Welcome to our 2023 edition of the best MIDI keyboards for iPad and Mac. With the reveal of Logic Pro for iPad earlier this month (it’s about time Apple) and its upcoming official launch on May 23, 2023, it seems a fitting time to go over some new releases and the best hardware keyboard controllers to really put the new mobile version of Apple’s flagship music software to work. The touch interface on Logic Pro for iPad looks fantastic thus far, but there’s nothing quite like getting hands-on with a MIDI keyboard when it comes to playing chord progressions, writing riffs and melodies, banging out beats on some bonus drum pads, and supplementing the touchscreen controls with assignable control pots. So let’s take stock of the newest releases as well as some mainstays still worth your time (and money) as part of our 2023 edition of the best MIDI keyboards for iPad and Mac.
Best MIDI keyboards for iPad and Mac – AKAI
Personal favorites, bonus backlit drum pads, expanded I/O potential
AKAI’s MPK lineup has long been some of my favorite models out there, from the MPK 225/249/261 to more compact options, but it has released a few new models in the last year to offer some of the best MIDI keyboards for Mac and iPad users on-the-go and in the home studio. After the launch of its speaker and OLED screen-equipped MPK Mini Play MK3, it unveiled its first MPC Key 61 all-in-one production rig with a multi-touch display before an updated version of “the world’s most popular controller keyboard”’” with new MPK Mini Plus.
- 37-Key MPK Mini keybed
- RGB MPC Pads
- Built-in 64-step sequencer
- Three 1/8″ (3.5mm) CV Outputs
- Two 1/8″ (3.5mm) CV Clock In/Out
- Two MIDI DIN In/Out Ports
- Sustain Pedal input
- Chords and Scales modes
- Power via USB Type-B (Bus-powered or connected to wall adapter)
Eschewing the onboard speaker and built-in sounds on the latest Play model, the MPK Mini Plus strikes a nice balance between a fully-featured keyboard and a particularly compact solution at a relatively affordable price. You are certainly looking at miniature keys here and we do have some below that will deliver a portable setup with larger keys, but AKAI has loaded the Mac, iPhone, and iPad MIDI keyboard controller with backlit drum pads, its notable joystick style modulation controller, pitch and modulation wheels, CV I/O for modular users, and even a built-in sequencer, among other things. Get more details in our launch coverage.
iRig Keys 2
Good bang for your buck, various size options, and loads of cable connectors included in the box (USB-C, USB-A, Lightning)
If you’re looking to score a new MIDI keyboard controller for iPad (they also work with Mac and iPhone), the the IK Multimedia iRig Keys 2 lineup is worth a look. Not only are they on the more affordable side when it comes to relatively recent releases, but they also include all of the connection cables just about any Apple gear user could need. Whereas some of the bigger music production brands will require an adapter or hub to go straight into the USB-C jack on your iPad, IK ships everything in the box:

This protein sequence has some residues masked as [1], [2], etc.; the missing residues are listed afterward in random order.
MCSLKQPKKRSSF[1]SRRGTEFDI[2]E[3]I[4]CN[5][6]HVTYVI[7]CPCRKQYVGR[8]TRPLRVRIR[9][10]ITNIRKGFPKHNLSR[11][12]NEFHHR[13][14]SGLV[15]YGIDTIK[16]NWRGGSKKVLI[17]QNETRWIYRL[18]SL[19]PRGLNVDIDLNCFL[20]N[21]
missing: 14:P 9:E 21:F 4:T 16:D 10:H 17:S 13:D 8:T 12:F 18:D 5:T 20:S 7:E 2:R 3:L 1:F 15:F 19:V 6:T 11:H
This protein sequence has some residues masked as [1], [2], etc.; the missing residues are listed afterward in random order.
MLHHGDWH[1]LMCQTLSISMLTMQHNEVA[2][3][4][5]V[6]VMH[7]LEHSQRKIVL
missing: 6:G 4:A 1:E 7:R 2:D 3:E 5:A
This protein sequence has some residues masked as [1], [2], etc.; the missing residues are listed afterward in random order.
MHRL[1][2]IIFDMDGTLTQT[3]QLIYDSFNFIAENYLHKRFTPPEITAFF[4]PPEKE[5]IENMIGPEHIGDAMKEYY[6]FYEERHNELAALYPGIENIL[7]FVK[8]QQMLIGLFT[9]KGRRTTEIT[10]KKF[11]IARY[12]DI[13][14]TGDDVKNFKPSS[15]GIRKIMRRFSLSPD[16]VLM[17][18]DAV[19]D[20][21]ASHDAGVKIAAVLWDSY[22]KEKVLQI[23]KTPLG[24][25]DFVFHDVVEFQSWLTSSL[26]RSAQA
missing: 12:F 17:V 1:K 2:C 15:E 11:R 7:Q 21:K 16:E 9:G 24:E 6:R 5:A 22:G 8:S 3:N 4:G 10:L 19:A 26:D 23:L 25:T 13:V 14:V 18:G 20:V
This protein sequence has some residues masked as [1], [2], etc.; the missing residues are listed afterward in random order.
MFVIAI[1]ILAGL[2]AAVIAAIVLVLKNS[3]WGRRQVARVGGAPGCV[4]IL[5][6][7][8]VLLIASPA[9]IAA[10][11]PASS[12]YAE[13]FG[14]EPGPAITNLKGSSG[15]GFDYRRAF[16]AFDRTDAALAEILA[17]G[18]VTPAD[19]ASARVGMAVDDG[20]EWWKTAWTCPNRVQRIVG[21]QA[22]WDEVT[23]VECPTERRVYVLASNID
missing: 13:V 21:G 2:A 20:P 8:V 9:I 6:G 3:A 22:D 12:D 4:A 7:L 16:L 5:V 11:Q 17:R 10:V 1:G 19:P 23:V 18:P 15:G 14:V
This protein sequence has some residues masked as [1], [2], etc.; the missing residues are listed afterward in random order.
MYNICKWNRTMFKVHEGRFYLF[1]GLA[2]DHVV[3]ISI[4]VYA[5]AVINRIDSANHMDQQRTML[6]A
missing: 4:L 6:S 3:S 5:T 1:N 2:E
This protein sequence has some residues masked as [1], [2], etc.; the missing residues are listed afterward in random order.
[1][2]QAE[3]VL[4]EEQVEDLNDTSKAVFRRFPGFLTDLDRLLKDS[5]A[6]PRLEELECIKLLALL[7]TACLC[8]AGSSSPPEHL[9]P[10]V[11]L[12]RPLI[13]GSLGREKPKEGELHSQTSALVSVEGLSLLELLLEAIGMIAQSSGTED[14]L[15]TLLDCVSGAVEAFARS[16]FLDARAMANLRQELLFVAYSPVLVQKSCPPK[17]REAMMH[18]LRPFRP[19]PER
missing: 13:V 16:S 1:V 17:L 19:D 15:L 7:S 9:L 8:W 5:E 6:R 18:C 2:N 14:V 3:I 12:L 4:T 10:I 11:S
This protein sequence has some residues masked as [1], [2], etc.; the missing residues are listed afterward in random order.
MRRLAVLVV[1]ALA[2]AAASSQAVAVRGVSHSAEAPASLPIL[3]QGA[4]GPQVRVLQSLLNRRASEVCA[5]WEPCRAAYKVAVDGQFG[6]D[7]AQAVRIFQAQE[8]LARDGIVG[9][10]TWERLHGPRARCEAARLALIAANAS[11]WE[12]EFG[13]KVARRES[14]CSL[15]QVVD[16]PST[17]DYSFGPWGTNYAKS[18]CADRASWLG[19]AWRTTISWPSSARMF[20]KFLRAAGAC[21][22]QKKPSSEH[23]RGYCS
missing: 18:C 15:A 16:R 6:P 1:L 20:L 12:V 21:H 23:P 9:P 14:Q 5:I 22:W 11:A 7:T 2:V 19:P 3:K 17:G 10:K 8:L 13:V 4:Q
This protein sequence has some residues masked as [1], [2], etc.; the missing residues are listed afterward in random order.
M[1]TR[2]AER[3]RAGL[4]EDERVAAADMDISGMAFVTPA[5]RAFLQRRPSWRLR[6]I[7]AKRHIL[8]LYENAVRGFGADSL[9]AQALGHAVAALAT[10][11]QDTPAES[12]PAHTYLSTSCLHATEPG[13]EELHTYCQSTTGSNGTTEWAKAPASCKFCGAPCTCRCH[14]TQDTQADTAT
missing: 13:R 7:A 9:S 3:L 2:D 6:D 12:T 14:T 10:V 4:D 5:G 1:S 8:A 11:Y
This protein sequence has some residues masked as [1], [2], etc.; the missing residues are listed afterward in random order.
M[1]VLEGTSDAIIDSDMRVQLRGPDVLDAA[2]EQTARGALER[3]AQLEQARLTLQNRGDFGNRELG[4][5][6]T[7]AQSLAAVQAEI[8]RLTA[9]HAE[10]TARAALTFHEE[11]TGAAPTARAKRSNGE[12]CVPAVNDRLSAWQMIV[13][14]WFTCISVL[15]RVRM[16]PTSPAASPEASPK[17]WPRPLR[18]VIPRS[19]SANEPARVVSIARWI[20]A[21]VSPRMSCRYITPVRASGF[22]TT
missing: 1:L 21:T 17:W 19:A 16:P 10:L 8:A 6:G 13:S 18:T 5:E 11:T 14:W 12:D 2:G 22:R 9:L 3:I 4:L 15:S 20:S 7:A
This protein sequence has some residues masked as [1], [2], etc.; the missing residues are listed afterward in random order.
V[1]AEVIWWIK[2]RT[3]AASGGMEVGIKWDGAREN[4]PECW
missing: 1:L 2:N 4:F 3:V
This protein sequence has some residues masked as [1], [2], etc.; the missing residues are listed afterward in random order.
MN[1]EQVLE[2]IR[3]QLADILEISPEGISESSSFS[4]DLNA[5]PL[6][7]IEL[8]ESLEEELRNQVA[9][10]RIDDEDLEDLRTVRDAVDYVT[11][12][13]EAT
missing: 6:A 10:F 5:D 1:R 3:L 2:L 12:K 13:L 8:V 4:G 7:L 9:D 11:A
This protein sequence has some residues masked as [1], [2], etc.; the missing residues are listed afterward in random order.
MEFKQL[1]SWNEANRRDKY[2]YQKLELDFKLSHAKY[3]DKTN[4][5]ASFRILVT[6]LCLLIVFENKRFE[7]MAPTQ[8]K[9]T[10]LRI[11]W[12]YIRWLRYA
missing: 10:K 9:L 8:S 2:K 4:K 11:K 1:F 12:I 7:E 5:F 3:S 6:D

- Lightning to micro-USB connection cable
- USB-A to micro-USB connection cable
- USB-C to micro-USB connection cable
- 2.5mm TRS male to MIDI female adapter
The iRig Keys 2 lineup on display here delivers “improved compatibility for the latest mobile devices, full MIDI input and output, and multiple power options” as well as a suite of added assignable control knobs and your usual octave switchers, pitch bend wheel, and modulation wheel. They don’t have the drum pads you’ll find from AKAI above (that’s what its iRig Pads MIDI groove controller is for), but they do provide the most important elements of a MIDI keyboard controller otherwise and are also available in three different models. The mini, obviously the more portable of the bunch, delivers a particularly small set of 25 springy keys with very little throw (in my experience), the mid-tier option takes it up to 37 keys, and the pro variant trades out the miniature keys for 25 “full-size” synth action pushers.
Best MIDI Keyboards under $110
Or go wireless – Best Bluetooth MIDI keyboards for Mac and iPad
As we touched on above, folks using a USB-C iPad like the latest Airs and Pro models (the new Logic Pro for iPad requires an A12 Bionic chip or higher) will be ready to go out of the box or with a basic USB-A to USB-C adapter you can pick up cheap on Amazon or elsewhere. Lightning-equipped DAW hosts (the latest iPhones and some iPad models) can leverage the old trusty Apple connection kit. Or, you can forget all of the cables and go with a completely wireless Bluetooth option that can be really convenient with iPad and iPhone-based Logic Pro and GarageBand setups: